Obey Me or Fail

Are you trying to do something hard and complicated? Maybe it’s lose weight or build a business online or improve your Star Wars origami skills.

Along the way, you might have sought out some advice. It could be advice from someone you know, free advice from blogs or the library, or a paid “how to” product.

If your Hard Thing has enough pieces that need to get put together, and you don’t quite know how all of those pieces work, the thing is probably giving you a giant headache.

Advice is swirling around you like a sandstorm. Each guru is competing for your attention and action. Everyone has a surefire system for you.

Your head gets more and more jammed up with conflicting information, even as the gurus are trying to get you unjammed by giving you a single path to take. They use their authority and a mountain of case studies to grab your attention and try to get you focused.

“Obey me or fail. It’s your choice.”

If you don’t learn how to navigate all this well-meaning advice, you risk getting too exhausted to go on before you’ve reached your goal.

Here are some tips I’ve found useful for finding a path through the wilderness:

Find one or two voices you trust

There are many paths up the mountain, but if you try to put a foot on every one, you’re not going to get very far.

(If anyone knows the source of that paraphrased quote, will you let me know in the comments?)

For almost every complex endeavor, there’s a limited number of things you need to do, but lots of different ways you might do them.

Whatever path you’re on, you’re going to get to a rocky, annoyingly difficult spot and think to yourself, “This can’t really be the path. This isn’t a path at all. Is that giant boulder really supposed to be right there in the middle of it?”

Sorry. There’s a giant boulder in the middle of all the paths. You can get a good map and a really spiffy compass, but you’re the one who has to scramble over the boulder. With very few exceptions, a new and better map will just take you a few miles out of your way to circle back to the same damned rock.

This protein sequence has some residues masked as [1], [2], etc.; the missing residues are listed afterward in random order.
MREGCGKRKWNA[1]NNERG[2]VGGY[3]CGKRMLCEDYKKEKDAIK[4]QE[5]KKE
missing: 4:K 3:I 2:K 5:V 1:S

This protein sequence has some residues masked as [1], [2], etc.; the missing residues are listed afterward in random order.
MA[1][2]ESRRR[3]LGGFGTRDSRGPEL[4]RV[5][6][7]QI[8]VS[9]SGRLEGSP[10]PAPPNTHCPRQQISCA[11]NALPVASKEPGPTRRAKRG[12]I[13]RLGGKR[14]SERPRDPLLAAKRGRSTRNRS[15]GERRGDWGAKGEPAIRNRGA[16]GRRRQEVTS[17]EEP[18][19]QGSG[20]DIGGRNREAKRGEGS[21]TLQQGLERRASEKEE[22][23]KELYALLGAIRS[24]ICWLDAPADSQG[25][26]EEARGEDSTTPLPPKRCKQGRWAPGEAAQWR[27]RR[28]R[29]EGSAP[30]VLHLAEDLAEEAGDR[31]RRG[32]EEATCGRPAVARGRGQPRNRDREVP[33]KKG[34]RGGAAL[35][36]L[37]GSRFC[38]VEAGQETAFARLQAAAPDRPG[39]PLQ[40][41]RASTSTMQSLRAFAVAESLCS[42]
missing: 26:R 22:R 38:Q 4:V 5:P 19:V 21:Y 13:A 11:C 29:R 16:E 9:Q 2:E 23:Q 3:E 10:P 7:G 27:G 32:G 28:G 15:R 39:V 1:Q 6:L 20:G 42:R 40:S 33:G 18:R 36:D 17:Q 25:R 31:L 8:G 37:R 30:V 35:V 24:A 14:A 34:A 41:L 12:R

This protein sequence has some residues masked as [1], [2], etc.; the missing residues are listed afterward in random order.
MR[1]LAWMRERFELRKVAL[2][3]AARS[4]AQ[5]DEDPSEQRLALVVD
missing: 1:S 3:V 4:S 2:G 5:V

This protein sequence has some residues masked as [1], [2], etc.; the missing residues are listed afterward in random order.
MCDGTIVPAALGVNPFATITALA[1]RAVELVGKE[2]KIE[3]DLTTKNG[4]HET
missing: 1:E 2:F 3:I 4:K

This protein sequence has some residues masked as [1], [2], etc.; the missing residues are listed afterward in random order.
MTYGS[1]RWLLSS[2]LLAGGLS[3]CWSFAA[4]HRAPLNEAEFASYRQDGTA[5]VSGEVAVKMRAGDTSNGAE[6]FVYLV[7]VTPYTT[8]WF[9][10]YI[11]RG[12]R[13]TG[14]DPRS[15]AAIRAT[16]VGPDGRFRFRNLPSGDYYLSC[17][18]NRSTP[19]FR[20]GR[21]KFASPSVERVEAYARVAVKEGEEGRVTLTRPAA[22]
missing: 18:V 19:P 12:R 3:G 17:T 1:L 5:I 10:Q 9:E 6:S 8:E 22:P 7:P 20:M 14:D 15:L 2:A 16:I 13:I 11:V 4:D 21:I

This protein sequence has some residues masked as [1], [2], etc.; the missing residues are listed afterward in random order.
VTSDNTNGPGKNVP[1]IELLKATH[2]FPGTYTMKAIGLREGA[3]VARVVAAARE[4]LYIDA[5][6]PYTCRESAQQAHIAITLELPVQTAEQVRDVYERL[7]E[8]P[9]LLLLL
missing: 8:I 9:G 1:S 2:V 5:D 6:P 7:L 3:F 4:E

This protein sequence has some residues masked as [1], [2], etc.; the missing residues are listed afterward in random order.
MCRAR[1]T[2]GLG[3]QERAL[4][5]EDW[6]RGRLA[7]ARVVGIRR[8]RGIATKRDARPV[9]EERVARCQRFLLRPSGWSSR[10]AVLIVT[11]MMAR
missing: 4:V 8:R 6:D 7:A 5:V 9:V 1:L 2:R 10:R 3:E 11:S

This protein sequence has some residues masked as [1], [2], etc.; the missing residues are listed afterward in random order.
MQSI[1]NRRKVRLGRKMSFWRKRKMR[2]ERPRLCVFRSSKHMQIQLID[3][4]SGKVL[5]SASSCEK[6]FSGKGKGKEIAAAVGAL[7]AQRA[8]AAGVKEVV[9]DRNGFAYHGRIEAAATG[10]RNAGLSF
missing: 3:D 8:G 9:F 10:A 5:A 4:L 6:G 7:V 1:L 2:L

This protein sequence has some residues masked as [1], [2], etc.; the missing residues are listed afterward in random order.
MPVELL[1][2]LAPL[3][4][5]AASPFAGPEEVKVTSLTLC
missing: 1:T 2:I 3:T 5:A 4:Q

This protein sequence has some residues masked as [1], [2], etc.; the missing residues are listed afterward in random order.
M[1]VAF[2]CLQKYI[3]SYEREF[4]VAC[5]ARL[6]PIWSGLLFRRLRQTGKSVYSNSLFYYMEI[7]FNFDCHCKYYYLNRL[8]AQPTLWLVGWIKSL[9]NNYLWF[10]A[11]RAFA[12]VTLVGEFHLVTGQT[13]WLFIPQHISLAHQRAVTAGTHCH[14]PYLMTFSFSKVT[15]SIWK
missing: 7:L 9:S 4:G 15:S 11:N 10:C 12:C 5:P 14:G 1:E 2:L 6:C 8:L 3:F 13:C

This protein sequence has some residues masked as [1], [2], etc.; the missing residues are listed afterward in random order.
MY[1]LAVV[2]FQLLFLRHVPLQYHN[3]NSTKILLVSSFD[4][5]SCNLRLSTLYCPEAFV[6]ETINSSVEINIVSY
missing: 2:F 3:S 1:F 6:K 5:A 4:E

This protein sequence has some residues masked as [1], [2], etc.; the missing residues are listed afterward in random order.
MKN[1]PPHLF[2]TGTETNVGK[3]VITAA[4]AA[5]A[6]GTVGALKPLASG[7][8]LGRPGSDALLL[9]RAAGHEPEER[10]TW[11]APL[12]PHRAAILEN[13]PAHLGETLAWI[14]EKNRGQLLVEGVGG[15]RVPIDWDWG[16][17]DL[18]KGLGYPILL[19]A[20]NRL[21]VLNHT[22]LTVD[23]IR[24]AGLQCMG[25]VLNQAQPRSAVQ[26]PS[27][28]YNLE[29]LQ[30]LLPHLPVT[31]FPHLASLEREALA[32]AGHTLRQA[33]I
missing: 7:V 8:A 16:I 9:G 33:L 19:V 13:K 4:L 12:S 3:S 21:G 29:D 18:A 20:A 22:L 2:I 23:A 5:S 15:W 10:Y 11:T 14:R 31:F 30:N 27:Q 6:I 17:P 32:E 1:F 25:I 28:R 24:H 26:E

Find a map-maker you trust and follow her map to the end goal. It’s generally a good idea to make sure that someone else has used this map to get to where you’d like to go.

Starting over with a new map is hardly ever quicker, even though it’s always tempting.

Create cycles of action and learning

Learning and taking action are two very different modes. If you’re going to do your Hard Thing, you want to honor them both.

Action without learning is usually fruitless. It’s too likely to leave you wandering around without direction or purpose.

Learning without action is definitely fruitless, assuming you actually want to do your Hard Thing. Sometimes the dream and the mental challenge can make you feel good, which might be enough. If that’s why you’re doing it, go ahead and be honest with yourself about it.

Assuming you want to take the action route, you need to consciously plan out that moment of transition. If you’ve picked up some advice, whether it’s a paid information product or a blog or a free email course, take a separate step to translate the advice into activities. Go through each lesson and figure out what next action you should be taking, then figure out when you plan to take that action. Create a worksheet for yourself and fill it out.

I can’t tell you how much I learned from Teaching Sells in the process of creating worksheets and next actions for other students to take. When you sit down and take the time to map out how you’re going to translate learning to action, you’ll find yourself much less overwhelmed.

If there are lots of individual components you need to master, you may need to string together different pieces of advice. You don’t necessarily need to get a Big Overarching Map from anyone else, but if the system you’re using doesn’t have one, be sure to create one for yourself.